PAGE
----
World War I Began 100 Years Ago Today — and It Isn’t Over Yet

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One hundred years ago today, the Austro-Hungarian Empire declared war on Serbia, the formal commencement of the First World War. Austria-Hungary was pissed off because a Serbian anarchist had shot dead Archduke Franz Ferdinand, heir apparent to the Austro-Hungarian throne a month early and time for a settlement had run out. Within a week, Russia had mobilized, Germany had declared war on Russia, France and Belgium. As a result of the latter, Britain declared war on Germany. And Austria declared war on Russia. Before the armistice four long years later, 16 million were dead and 20 million wounded. Among the dead were some of the great empires of Europe, and as a result, the war itself really isn’t over yet.

Tsarist Russia collapsed in 1917 as a direct result of the war and the strains it put on the economy. Look at a map of the Russian Empire, and you’ll see it includes Ukraine, Poland, the Baltic States and Finland. If you think Putin just invented the idea of taking over Ukraine, screwing the Poles and trying to upset the apple cart for Estonia, Latvia and Lithuania, think again. In addition, we had a lifetime of communism during which Russia and its captive-nation empire were largely cut off from the global economy because of WWI. To this day, we’re working on integrating those territories. Will Ukraine be part of the European Union or tied to Russia? That’s what the killing is about right now.

Meanwhile, Austria-Hungary doesn’t exist anymore, being replaced by entities like Austria and Hungary (obviously) as well as the Czech Republic, Slovenia, Slovakia (the two are different) and Croatia, among others. In the 1990s, there was a dreadful war among Croats, Serbs, Albanians and Bosnians. The worst violence in Europe since 1945 including NATO bombing stemmed from the fact that we never really sorted out the Balkans after Austria-Hungary fell apart. While the shooting has stopped, the war-crimes trials haven’t. And the animosity among the various groups is merely tinder for the next fire if we aren’t careful.

The third empire that died in World War I was the Ottoman Empire, based in Istanbul, Turkey. All kinds of places wound up under French or British rule when they took them from the Turks; countries were invented by cartographers who had never been near the places they were establishing. What places? Iraq springs to mind. Syria, Jordan, Palestine, Israel, Egypt were all part of the Ottoman Empire at the death. The British had even armed the Arabs to fight the Turks (see “Lawrence of Arabia”). These places remain on the front burner because the Ottoman Empire didn’t make it to 1920.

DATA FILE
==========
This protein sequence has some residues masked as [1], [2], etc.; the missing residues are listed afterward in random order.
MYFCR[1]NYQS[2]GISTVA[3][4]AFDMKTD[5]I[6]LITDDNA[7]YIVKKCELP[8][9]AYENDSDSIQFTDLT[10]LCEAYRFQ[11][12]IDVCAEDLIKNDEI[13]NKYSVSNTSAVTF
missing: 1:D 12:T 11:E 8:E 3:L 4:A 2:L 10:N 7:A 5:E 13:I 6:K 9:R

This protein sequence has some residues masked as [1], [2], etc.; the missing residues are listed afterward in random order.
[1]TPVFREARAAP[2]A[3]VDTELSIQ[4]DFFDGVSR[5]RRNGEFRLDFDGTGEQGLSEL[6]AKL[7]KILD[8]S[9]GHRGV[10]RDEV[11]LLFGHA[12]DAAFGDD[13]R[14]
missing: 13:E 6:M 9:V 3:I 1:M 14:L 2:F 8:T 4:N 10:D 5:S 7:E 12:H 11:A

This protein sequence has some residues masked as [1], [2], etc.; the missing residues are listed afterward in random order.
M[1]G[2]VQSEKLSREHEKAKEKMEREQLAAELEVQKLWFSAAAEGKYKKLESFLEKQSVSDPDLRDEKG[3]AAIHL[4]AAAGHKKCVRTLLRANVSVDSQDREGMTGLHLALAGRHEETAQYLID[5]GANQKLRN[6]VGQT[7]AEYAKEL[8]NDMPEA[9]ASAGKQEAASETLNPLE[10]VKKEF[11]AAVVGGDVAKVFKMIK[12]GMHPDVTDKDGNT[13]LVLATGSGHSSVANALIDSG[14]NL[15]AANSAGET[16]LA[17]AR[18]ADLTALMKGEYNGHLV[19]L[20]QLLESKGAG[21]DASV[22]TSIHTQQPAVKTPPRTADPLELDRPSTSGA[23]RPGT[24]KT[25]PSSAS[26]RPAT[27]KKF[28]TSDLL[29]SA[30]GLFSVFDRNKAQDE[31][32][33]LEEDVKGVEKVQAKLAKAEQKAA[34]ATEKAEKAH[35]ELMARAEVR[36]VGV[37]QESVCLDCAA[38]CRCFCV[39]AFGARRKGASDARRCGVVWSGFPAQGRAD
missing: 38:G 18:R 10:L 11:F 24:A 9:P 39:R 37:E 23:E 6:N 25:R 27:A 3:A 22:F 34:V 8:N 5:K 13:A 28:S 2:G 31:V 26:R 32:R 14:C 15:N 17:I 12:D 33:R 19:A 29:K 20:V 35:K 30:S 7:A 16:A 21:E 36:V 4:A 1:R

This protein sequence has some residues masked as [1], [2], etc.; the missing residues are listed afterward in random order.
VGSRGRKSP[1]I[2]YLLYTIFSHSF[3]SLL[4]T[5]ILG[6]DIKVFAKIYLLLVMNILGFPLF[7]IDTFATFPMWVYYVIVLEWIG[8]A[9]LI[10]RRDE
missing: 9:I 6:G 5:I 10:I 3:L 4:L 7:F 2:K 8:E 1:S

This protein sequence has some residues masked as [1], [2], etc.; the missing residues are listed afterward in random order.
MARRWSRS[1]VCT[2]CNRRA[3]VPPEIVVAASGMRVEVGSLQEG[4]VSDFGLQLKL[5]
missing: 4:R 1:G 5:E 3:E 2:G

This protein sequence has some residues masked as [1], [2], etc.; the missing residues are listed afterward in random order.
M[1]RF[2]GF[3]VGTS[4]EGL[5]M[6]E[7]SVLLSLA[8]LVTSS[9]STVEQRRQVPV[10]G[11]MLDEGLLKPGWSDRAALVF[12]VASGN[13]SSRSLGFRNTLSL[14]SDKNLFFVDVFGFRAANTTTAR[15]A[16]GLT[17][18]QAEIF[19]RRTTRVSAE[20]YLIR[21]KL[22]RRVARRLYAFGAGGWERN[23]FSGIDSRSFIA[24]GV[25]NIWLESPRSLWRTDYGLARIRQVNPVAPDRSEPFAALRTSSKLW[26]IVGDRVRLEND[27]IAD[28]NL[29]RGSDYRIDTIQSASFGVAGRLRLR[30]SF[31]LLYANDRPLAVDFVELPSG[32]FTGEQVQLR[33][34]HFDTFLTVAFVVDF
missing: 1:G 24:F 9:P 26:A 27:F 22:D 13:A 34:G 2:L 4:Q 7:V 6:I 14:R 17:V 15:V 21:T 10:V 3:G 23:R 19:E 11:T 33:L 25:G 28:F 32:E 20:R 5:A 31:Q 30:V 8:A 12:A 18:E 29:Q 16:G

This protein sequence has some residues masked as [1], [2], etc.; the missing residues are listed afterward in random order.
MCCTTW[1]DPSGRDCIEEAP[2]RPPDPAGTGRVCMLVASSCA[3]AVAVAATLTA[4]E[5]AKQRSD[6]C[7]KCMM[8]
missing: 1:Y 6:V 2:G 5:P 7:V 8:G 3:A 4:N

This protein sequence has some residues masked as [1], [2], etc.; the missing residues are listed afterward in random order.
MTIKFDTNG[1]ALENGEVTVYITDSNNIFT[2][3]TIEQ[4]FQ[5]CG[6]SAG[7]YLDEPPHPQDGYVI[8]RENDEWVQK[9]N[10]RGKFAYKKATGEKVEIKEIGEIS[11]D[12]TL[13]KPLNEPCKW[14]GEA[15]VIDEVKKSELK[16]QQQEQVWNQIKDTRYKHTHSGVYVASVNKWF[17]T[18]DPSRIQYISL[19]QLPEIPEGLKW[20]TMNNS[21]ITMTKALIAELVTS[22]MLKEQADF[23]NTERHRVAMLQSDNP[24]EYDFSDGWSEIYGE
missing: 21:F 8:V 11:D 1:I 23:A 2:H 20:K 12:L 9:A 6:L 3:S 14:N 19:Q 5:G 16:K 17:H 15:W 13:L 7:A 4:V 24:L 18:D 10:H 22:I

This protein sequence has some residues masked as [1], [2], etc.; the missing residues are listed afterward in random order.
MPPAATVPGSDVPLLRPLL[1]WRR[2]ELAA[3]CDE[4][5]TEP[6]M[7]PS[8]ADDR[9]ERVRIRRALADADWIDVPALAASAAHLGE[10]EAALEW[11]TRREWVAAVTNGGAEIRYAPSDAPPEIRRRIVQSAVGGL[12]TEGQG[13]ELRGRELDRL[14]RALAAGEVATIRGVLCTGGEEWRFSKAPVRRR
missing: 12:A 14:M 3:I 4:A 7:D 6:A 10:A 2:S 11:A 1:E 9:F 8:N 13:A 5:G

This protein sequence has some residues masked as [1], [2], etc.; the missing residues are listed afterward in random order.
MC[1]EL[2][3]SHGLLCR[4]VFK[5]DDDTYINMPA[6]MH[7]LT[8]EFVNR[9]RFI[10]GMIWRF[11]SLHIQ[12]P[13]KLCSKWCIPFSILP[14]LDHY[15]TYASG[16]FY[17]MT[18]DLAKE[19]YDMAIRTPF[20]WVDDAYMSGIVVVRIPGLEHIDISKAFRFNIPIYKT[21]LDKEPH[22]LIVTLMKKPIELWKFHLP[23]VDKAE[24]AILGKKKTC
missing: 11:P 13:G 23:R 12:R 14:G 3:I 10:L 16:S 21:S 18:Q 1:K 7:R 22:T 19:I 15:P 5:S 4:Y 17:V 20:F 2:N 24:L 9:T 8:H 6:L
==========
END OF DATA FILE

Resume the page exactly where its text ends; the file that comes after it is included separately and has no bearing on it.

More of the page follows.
Germany was a fledgling empire in 1914. Up until 1871, there was no single Germany. Then Prussia united all the German states (except Austria) after kicking France’s ass in a war. Germany then wanted its “place in the sun.” It grabbed colonies in Africa, like Togo and what is now Namibia. Under the Treaty of Versailles, it lost those possessions, as well as some land in Europe — which gave Hitler his soapbox to scream from. For 150 years, we’ve been trying to figure out whether a strong German state in the middle of Europe is good or bad for stability. I’m leaning toward good, but there are arguments both ways.

Two other empires survived the First World War, but the French and British empires were mortally wounded. America was more than happy to sell them the weaponry to win the war, but in doing so, they wound up horribly indebted. German reparations to both were an attempt to pay off the Yanks with German money. When Hitler came to power, the reparations were on his list of complaints. Another war bankrupted both of them, and that war was really the second act of World War I. Their colonies have almost all achieved independence, but few have truly capitalized on their new status.

America did quite well out of the First World War, going from a debtor to the world’s biggest creditor nation. The U.S. dollar’s global dominance is a direct result of the First World War’s economic changes and the fact that WWII was almost inevitable after the botched peace of 1919. At the same time, the war brought about the vote for women in the U.S.

There are no more living combat veterans from the Great War — Frank Buckles was the last American who took fire from the Kaiser’s troops, and Florence Green, a female member of the Women’s Royal Air Force, was the last person in uniform for any side while the war was on. Frank died in 2011, and Florence in 2012.

At the same time, though, each of us is living with the effects of the ’14-’18 war — most of today’s news is just history’s unfinished business.

Jeff Myhre is a contributing journalist for TheBlot Magazine

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